Birth Defects & Fetal Surgery
Pregnancy can be an exciting and smooth journey for women; however, complications may arise and can affect their health, the fetus’s health, or both at the same time.
Dr. Gihad Chalouhi, MD, PhD, Maternal Fetal Medicine – Specialized in Screening and diagnostic fetal ultrasound imaging at Mount Lebanon Hospital (MLH), stresses on the importance of early diagnosis to detect genetic disorders and treat prenatal pathologies. He also explains the two latest techniques in fetal therapy and fetal surgery performed at MLH, after the success of the national Premiere for the treatment of congenital diaphragmatic hernia with plug insertion
How can genetic disorders be diagnosed?
There are several diagnostic invasive procedures performed during pregnancy that can help determine the fetus’ karyotype and identify chromosomal anomalies. These procedures are particularly recommended to parents presenting high risk or who are carriers of a genetic mutation or translocation, this can be explained by a case of previous sibling genetic disorder.
The most common diagnostic tests performed are Chorionic Villus Sampling (CVS) and Amniocentesis (Amniotic Fluid Testing-AFT):
– Chorionic Villus Sampling (CVS)
Commonly performed between weeks 11 and 14 of pregnancy through the extraction of a small sample of placental tissue (chorionic villi). The CVS procedure allows for an early diagnosis of chromosomal anomalies and genetic disorders early diagnosis.
– Amniocentesis or Amniotic Fluid Test (AFT)
Commonly performed starting week 16 of pregnancy through the collection of a small amount of amniotic fluid containing fetal DNA. Amniocentesis allows the examination of fetal DNA to uncover genetic or chromosomal anomalies; in addition, in certain cases to fetal infections.
What is fetal surgery and therapy?
Fetal surgery and therapy are a branch of Maternal and Fetal Medicine (MFM) which allows to treat certain disabling and life-threatening birth defects in the womb, including:
– Congenital Diaphragmatic Hernia
– Fetal Anemia
– Twin-to-Twin Transfusion Syndrome (TTTS)
– TRAP Sequence or Acardiac Twin
– Lower Urinary Tract Obstruction
– Amniotic Band Syndrome
– Fetal Ovarian Cysts
– Arachnoid Cysts
– Spina Bifida
– Several Cardiac Pathologies
What are the latest fetal interventions that took place at Mount Lebanon Hospital?
– Fetal Anemia
Fetal anemia occurs mainly due to a Rhesus (Rh) incompatibility between the mother and the fetus’s blood types (the mother is Rh-negative blood and her baby is Rh-positive blood). In this case, the mother’s antibodies cross the placenta to attack and destroy the baby’s red blood cells, the Rh-positive cells. Fetal anemia lowers the ability of the blood to carry oxygen to the baby’s organs and tissues. Depending on the severity, this anemia can become life-threatening for the fetus during pregnancy and after birth.
When diagnosed early, the fetal surgeon performs a blood transfusion of red blood cells (O-negative blood) into the baby’s circulation through the mother’s uterus. The fetus may need more than one transfusion during the pregnancy, depending on when the anemia occurs.
To prevent fetal anemia, pregnant women with Rh-negative blood type should get a preventive injection of antibodies during pregnancy and at delivery (and even in case of miscarriages).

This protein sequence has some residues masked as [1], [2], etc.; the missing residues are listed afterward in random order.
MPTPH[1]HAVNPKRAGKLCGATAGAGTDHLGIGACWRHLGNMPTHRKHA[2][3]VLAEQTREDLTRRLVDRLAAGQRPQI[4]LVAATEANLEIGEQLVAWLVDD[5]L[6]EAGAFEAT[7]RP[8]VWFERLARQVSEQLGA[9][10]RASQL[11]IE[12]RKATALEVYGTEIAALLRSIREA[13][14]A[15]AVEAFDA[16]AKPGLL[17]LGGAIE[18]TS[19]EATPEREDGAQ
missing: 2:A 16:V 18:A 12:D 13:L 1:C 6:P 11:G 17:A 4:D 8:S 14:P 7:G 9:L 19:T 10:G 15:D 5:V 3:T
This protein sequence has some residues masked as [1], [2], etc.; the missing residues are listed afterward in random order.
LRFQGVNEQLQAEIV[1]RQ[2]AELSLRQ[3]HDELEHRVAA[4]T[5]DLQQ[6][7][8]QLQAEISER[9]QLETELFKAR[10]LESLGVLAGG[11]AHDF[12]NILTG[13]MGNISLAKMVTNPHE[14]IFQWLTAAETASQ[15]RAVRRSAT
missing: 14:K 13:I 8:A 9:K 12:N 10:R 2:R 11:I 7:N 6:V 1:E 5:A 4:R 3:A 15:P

During pregnancy, women with Rh-negative blood type should undergo systematically an indirect Coombs test to screen for antibodies against the Rh factor of the fetus to detect the risk of fetal anemia. In case this test is positive, these women should be followed closely to diagnose fetal anemia when it occurs and treat it in time.
– Twin-to-Twin Transfusion Syndrome
The Twin-to-Twin Transfusion syndrome (TTTS) occurs in monochorionic-diamniotic twin pregnancies (identical twins), where the twins share the same placenta but have separate amniotic sacs. In this condition, the donor twin, transfers significant amounts of blood volume to the other twin, known as the recipient. The donor twin will get less blood volume than its sibling, causing him/her to produce less urine, the main component of amniotic fluid. Meanwhile, the recipient twin will have an overload of blood volume, leading to excess urine production which may lead to heart failure.
When twins are affected by TTTS, the condition is lethal in 90% of cases if not treated. However, the fetal surgeon is able to disconnect the shared blood vessels between the twins in the placenta with the help of a Fetoscopic Laser, to stop the unhealthy transfer between them.
Thanks to the laser coagulation of the vessels with fetoscopy, survival rates for at least one twin becomes greater than 80% and for both twins approximately 50%.
It is thus crucial for pregnant women with monochorionic twins to be closely monitored by a specialist and to undergo an ultrasound every 2 weeks, since TTTS can affect any monochorionic pregnancy in up to 20% of cases (1 in 5 cases).
Can birth defects be prevented?
Some precautions and procedures have proven effective in lowering the risks and preventing birth defects.
Folic acid treatment, starting at least one month before pregnancy, has proven to lower the risk of neural tube defects (congenital anomalies of the nervous system). Daily dose: 400 mcg.
Ultrasound scans are a must during pregnancy. The scan for anomalies will help with the early diagnosis of a wide range of congenital anomalies and birth defects, to be treated in the womb, and allows a better fetal development, which contributes in preparation for a complete and healthy baby at birth.
Dr. Gihad Chalouhi, Fetal Surgeon
Maternal Fetal Medicine Specialist
Screening and diagnostic fetal ultrasound imaging
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